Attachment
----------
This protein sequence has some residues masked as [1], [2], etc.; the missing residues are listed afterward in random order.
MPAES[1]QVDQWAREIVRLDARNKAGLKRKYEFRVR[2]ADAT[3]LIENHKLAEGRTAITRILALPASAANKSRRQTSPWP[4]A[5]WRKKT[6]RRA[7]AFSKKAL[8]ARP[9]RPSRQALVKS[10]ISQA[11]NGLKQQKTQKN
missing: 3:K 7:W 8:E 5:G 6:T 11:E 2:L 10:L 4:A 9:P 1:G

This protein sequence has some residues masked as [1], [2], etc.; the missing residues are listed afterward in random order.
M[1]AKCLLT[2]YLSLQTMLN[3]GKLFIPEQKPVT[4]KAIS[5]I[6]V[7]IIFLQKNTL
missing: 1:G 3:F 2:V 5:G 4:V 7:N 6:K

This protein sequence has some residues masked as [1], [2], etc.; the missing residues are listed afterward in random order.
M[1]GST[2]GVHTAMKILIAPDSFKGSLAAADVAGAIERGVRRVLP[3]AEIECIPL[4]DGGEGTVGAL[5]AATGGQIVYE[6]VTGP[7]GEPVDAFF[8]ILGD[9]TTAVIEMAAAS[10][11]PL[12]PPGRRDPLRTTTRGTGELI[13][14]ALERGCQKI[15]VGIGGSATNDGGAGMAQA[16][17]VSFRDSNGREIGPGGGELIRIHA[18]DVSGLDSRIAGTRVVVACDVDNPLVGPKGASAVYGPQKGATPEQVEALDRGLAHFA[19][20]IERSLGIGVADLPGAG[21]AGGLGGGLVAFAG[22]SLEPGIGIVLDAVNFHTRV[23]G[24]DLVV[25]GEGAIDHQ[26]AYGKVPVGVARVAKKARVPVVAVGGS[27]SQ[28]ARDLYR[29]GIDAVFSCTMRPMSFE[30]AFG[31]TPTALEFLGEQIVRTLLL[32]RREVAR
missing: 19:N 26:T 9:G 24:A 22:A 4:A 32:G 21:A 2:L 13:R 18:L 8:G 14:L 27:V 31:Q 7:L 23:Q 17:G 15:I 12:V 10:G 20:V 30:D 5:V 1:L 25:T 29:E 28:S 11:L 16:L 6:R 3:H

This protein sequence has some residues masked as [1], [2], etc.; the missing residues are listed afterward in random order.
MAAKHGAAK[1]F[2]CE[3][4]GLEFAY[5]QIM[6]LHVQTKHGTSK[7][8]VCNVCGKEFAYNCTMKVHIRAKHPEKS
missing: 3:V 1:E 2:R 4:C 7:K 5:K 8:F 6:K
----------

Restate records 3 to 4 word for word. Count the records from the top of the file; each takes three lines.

This protein sequence has some residues masked as [1], [2], etc.; the missing residues are listed afterward in random order.
M[1]GST[2]GVHTAMKILIAPDSFKGSLAAADVAGAIERGVRRVLP[3]AEIECIPL[4]DGGEGTVGAL[5]AATGGQIVYE[6]VTGP[7]GEPVDAFF[8]ILGD[9]TTAVIEMAAAS[10][11]PL[12]PPGRRDPLRTTTRGTGELI[13][14]ALERGCQKI[15]VGIGGSATNDGGAGMAQA[16][17]VSFRDSNGREIGPGGGELIRIHA[18]DVSGLDSRIAGTRVVVACDVDNPLVGPKGASAVYGPQKGATPEQVEALDRGLAHFA[19][20]IERSLGIGVADLPGAG[21]AGGLGGGLVAFAG[22]SLEPGIGIVLDAVNFHTRV[23]G[24]DLVV[25]GEGAIDHQ[26]AYGKVPVGVARVAKKARVPVVAVGGS[27]SQ[28]ARDLYR[29]GIDAVFSCTMRPMSFE[30]AFG[31]TPTALEFLGEQIVRTLLL[32]RREVAR
missing: 19:N 26:T 9:G 24:A 22:A 4:A 32:G 21:A 2:L 13:R 18:L 8:G 14:L 27:V 31:Q 7:L 23:Q 17:G 15:I 12:V 10:G 20:V 30:D 5:V 1:L 25:T 29:E 28:S 11:L 16:L 6:R 3:H

This protein sequence has some residues masked as [1], [2], etc.; the missing residues are listed afterward in random order.
MAAKHGAAK[1]F[2]CE[3][4]GLEFAY[5]QIM[6]LHVQTKHGTSK[7][8]VCNVCGKEFAYNCTMKVHIRAKHPEKS
missing: 3:V 1:E 2:R 4:C 7:K 5:K 8:F 6:K